Glenn takes on her role with a lot of PRIDE in Burns

ORIGINALLY WRITTEN LAURA CAMPBELL
Mary Glenn takes pride in her community, and not just because the Burns mayor is also chairperson of its PRIDE committee.

Since she moved to town from her El Dorado hometown with husband Earl 19 years ago, Glenn has delighted in the people of Burns.

And now, in her third year as mayor, Glenn said she takes almost maternal care of those for whom she is responsible.

“They’re kind of like my little children,” Glenn said. “I like the position of being able to do something to help the community.”

Acting as a mother for a large brood is nothing new for Glenn. She and Earl have six children, 17 grandchildren and six great-grandchildren, she said.

“It just awes me to think that we are at that point in our lives that we have all these grandkids,” Glenn said. “Things just have a way of changing.”

Now that her children are gone from the nest-one is in Lawrence, one in Tennessee, and two each in El Dorado and Leon-Glenn has shifted her focus to caring for the people of Burns.

“We’re all just like a big family as far as I’m concerned,” Glenn said. “If anybody needs anything, there’s going to be somebody right there to help.

“And everybody watches everybody else’s kids,” she added. “It’s not their kids, it’s our kids.”

It’s this closeness and security, particularly for the community’s children, that Glenn has worked to preserve through her dual roles as mayor and PRIDE chairperson.

“I’d like to see our children be able to grow up and be able to be out on the streets without being threatened,” she said. “It’s just a delight to see them out there.”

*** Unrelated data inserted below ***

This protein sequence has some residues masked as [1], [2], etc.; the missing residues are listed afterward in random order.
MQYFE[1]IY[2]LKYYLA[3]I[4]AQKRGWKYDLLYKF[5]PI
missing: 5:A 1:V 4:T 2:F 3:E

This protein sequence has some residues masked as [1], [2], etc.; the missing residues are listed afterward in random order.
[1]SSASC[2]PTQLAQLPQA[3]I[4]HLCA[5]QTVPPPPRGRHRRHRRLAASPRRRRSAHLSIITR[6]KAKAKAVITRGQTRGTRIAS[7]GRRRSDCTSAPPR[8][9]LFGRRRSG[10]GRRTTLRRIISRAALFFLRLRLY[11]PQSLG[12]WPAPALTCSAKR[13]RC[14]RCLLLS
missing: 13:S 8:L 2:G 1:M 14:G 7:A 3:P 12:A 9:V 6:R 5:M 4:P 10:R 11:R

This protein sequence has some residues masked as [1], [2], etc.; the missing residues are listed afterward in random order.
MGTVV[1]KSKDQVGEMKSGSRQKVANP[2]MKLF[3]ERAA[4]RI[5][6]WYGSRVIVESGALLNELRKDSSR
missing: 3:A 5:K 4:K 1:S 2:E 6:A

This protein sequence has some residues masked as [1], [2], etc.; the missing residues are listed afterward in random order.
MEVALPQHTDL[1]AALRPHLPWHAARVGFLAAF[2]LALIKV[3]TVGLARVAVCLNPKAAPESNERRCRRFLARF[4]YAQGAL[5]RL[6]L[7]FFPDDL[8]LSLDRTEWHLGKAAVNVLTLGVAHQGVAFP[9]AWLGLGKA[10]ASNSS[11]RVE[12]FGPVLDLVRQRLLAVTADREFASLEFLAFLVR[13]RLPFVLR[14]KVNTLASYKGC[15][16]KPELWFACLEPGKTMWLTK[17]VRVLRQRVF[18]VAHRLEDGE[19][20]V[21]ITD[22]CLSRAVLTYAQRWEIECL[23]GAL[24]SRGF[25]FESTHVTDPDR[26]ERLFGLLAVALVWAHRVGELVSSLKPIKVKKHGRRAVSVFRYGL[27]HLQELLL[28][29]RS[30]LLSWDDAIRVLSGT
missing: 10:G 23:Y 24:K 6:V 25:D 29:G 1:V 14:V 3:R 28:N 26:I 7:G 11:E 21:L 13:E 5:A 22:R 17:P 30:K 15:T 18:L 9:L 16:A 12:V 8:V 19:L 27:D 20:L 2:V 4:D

The transition to full-time involvement in the Burns community has been a gradual one for Glenn and her husband, she said, starting with the move to their home on Nickerson Avenue.

“We had bought this piece of property from some friends for an investment,” she said. “Then we decided that this would really be a nice place for a house.”

Next came the transition from working in El Dorado to active retirement in Burns, she said.

“We both still worked at the refineries in El Dorado,” Glenn said of herself and her husband. “I was accountant and he was lab technician.”

Following about 15 years of a 19-mile commute to El Dorado, Glenn has been retired for nearly three years. Her husband still works part-time for the city of Burns.

“I get to boss my husband five hours a day,” she said with a laugh.

But even as the fully retired one of the two, Glenn said she keeps so busy now she could never go back to work.

In addition to serving Burns in her public service positions, Glenn enjoys spending time with her family, playing the dulcimer, gardening and fishing with her husband.

“I don’t know how in the world I ever did what I’ve done while working,” she said. “I don’t know where that time would have been able to come from.”

Glenn came to the mayoral position with 13 years of experience on Burns city council and four years as council president.

When the former mayor resigned because of family issues, Glenn stepped in to run for the position, won the election and served a two-year term.

She ran again uncontested in April to serve for the next four years, she said.

The added responsibility of being mayor for the past two years makes Glenn glad she retired when she did, she said.

“It used to seem like it wasn’t all that hard,” she said. “Now it seems like it’s just every day there’s something that keeps me going.”

In a position that goes hand-in-hand with her role as mayor, Glenn has kept going for nine years now with the PRIDE program she and her husband started as a result of an invite to a PRIDE meeting in Park City, she said.

“It’s been so beneficial for the community,” Glenn said of the PRIDE committee. “Everybody kind of comments, ‘I’ve never seen the town look this good.’

“We’ve done a pretty darn good job,” she added. “PRIDE is something that I take a lot of pride in.”

From the very beginning, Glenn and her committee of about 15 to 20 members have done nothing halfway in their city improvement projects.